Build interactive mind maps with InfoRapid KnowledgeBase Builder

February 13, 2013 – 14:32 by in Tips Print Share No Comment

When you’re having problems understanding an idea, or conveying it to someone else, then building a mind map can often help. Just the process of defining the core concepts and showing how they’re related will often make things very much clearer.

If you’re familiar with the basics then creating a map doesn’t require very much, of course – a pen and paper will probably do. But if you’re a beginner to this kind of outlining approach then a little software-based assistance should help to make things clearer, and while it has some problems, InfoRapid KnowledgeBase Builder is an interesting place to get started.

The program is a relatively small download (under 5MB), for instance. It’s free for personal use. And there’s no adware, no installation hassles, in fact no installation at all: just unzip the download somewhere and you’re ready to begin.

KnowledgeBase Builder launches with a sample mind map covering the process of troubleshooting a web server. And at first this just looks like a more attractive flowchart, with questions like “Is it out of memory?” and “Is it a software failure?”, and yes/ no arrows leading from these to some other step. But actually this is just the start.

Explore the example mind map and you'll quickly understand how the program works

The example map looks basic, yes, but this is only because the initial view is hiding its complexity from you. If you click one of the questions on the map – “Is it out of memory?”, say – then the program will zoom in on that point, display an extra question, and other issues which you might want to consider (“Is the CPU overloaded?”). Clicking new questions will do the same thing, and the whole map quickly becomes an interactive tool, leading you through the process to help figure out whatever you might need to do.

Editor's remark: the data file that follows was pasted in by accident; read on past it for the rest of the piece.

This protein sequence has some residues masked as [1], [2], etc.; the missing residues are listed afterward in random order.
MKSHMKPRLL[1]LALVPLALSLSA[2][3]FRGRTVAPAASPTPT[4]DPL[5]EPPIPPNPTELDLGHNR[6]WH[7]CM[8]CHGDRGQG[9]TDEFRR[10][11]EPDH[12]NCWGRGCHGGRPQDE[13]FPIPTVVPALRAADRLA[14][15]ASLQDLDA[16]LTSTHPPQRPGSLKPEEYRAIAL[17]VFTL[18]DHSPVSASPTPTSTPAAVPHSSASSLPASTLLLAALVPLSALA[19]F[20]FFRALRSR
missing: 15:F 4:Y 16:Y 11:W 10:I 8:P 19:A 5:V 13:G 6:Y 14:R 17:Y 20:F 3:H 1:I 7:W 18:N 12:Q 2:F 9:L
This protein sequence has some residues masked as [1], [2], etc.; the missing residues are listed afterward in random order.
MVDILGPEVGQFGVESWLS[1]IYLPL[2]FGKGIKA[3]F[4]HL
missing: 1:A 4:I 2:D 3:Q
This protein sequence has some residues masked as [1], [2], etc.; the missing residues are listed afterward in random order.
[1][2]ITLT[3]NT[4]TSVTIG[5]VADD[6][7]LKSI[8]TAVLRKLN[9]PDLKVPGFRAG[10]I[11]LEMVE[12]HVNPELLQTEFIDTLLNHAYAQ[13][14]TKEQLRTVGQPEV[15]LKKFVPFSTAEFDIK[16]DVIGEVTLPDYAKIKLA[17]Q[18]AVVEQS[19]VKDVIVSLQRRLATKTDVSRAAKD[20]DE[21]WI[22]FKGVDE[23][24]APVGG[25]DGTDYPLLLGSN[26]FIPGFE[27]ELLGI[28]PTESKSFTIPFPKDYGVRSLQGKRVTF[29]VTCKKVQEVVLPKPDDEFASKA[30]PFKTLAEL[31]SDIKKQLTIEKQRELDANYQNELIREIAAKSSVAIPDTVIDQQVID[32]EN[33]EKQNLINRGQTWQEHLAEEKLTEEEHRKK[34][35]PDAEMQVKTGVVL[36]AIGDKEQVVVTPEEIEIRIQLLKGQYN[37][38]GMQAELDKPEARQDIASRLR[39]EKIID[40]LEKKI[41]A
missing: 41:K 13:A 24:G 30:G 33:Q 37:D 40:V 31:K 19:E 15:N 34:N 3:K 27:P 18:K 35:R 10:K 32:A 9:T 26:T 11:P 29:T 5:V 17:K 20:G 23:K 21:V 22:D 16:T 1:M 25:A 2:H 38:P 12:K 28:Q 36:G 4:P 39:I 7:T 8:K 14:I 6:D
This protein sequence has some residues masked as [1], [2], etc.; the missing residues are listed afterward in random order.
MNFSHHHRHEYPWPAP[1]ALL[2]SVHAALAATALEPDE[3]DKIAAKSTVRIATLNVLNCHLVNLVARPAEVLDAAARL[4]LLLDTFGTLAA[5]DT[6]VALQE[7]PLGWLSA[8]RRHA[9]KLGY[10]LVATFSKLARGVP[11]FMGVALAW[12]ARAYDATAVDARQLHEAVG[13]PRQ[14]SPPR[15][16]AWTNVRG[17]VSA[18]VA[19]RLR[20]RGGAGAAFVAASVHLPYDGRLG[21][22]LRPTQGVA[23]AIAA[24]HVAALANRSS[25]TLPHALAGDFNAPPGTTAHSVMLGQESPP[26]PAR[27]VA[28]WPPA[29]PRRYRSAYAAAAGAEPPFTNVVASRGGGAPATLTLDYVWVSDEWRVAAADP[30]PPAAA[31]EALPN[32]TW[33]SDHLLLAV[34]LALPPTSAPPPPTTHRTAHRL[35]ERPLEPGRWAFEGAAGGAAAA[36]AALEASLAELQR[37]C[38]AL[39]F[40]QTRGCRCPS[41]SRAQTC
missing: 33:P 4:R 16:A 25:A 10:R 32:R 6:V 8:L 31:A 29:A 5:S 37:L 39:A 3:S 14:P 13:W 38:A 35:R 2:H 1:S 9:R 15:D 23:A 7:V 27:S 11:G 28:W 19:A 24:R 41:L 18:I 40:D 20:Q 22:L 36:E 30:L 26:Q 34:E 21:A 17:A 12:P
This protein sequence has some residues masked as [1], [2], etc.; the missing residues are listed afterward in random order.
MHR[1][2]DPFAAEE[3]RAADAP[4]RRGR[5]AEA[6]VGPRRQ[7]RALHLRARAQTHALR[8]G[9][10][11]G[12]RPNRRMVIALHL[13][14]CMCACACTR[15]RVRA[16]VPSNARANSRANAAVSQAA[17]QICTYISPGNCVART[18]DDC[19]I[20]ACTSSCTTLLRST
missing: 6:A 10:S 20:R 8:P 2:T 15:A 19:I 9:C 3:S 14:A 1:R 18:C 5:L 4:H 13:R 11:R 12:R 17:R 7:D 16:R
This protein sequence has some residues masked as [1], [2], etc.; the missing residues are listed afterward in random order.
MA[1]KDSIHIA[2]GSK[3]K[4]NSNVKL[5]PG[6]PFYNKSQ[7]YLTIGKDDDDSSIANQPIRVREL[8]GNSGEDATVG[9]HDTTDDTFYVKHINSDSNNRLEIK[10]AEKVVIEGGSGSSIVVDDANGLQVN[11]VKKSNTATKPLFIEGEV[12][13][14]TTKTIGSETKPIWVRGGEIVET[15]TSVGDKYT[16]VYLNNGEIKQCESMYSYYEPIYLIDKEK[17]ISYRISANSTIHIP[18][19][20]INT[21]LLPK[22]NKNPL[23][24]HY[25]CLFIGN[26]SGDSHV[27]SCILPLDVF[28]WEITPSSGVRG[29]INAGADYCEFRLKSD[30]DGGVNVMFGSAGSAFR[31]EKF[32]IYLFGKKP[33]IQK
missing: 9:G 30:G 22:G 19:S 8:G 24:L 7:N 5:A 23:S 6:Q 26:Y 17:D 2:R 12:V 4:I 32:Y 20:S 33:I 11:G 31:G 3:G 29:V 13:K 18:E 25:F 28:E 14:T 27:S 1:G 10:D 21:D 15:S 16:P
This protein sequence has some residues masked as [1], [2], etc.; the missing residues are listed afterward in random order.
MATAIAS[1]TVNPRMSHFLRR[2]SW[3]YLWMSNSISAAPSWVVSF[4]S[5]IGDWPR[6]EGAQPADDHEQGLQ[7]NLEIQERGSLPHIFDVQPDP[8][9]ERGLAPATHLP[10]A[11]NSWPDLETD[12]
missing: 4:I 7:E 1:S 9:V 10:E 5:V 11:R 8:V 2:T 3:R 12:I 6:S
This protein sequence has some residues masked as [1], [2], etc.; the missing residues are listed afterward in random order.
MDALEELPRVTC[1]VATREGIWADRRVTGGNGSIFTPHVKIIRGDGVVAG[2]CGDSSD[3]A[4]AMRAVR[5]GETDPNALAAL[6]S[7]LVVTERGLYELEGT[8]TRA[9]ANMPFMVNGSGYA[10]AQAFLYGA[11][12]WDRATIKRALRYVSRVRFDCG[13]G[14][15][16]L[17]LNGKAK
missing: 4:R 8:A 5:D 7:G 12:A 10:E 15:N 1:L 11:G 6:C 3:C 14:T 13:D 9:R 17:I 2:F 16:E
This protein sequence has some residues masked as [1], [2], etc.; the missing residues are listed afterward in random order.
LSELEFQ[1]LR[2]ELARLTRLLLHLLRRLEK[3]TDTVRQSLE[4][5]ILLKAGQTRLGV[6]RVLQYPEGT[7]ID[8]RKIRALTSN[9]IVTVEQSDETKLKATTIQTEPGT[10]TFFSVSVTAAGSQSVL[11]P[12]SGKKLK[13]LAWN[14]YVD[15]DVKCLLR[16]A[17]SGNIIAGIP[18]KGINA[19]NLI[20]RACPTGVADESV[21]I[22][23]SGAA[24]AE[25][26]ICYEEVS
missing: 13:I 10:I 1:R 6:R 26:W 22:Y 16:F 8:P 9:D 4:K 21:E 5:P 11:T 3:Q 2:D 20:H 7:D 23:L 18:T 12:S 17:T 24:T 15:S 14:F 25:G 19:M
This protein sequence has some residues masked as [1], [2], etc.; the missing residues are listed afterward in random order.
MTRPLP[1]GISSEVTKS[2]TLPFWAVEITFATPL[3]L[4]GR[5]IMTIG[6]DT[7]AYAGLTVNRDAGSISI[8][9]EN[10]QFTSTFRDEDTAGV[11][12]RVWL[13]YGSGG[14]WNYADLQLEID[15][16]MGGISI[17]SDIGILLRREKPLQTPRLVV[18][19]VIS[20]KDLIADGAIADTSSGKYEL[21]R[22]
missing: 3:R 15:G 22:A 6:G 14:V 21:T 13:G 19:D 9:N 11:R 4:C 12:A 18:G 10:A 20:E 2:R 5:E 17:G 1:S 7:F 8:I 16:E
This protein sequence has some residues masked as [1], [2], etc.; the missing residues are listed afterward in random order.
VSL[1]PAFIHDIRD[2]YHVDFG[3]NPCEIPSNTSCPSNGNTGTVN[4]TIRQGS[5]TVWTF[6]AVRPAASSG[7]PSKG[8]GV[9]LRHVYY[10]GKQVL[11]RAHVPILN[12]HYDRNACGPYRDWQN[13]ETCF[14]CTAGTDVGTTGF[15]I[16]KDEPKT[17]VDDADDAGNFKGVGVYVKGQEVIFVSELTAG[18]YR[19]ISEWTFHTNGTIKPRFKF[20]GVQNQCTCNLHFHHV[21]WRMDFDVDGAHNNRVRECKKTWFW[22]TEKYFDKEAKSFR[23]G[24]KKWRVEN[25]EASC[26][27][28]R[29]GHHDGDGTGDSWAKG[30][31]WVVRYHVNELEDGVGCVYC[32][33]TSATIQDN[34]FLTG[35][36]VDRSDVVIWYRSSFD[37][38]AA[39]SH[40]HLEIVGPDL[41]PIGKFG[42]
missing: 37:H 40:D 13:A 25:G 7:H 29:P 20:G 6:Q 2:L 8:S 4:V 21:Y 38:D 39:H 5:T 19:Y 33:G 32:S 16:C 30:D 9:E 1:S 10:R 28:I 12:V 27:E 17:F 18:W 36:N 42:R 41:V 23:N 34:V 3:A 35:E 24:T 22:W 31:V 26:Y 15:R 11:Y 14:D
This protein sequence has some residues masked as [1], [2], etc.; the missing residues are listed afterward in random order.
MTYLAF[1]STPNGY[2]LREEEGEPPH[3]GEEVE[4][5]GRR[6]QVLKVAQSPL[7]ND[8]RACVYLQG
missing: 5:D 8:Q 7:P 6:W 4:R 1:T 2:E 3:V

Not every mind map requires this dynamic approach, of course, but if you’d prefer a more static view then that’s possible, too. Just keep clicking “More Details” at the top of the map pane and KnowledgeBase Builder will expand the map, showing more and more information, until it’s all visible (subject to your screen size, anyway).

If the example map doesn’t interest you, however it’s displayed, then KnowledgeBase Builder has something else you can try. Click File > New, then Tools > Generate Site Map, point the program at, and in a few seconds you’ll have a map showing the initial pages on the Google site. This can be excellent way to visualise site structure, especially as it’s so dynamic: you can click on a page, move to it, see all the pages available from that link, and more.

And, of course, once you understand how this all works then you can begin to enter the objects and relationships necessary to build maps of your own. Although this may take quite some time; there are lots of options here, and vanishingly little help.

One major issue with all of this is there’s no way to export your maps in a standard format that others can view them immediately (you can save the details in a CSV file, but that probably won’t help you very much).

Still, you can show people a map on your own system. And as the KnowledgeBase Builder is just a single executable, you could always zip up your own database with a copy of the program if you need others to see it. Plus the maps look so good that even just printed copies may be useful. So, while there limitations here, if you’ve any interest in this kind of tool then InfoRapid KnowledgeBase Builder definitely deserves a closer look.

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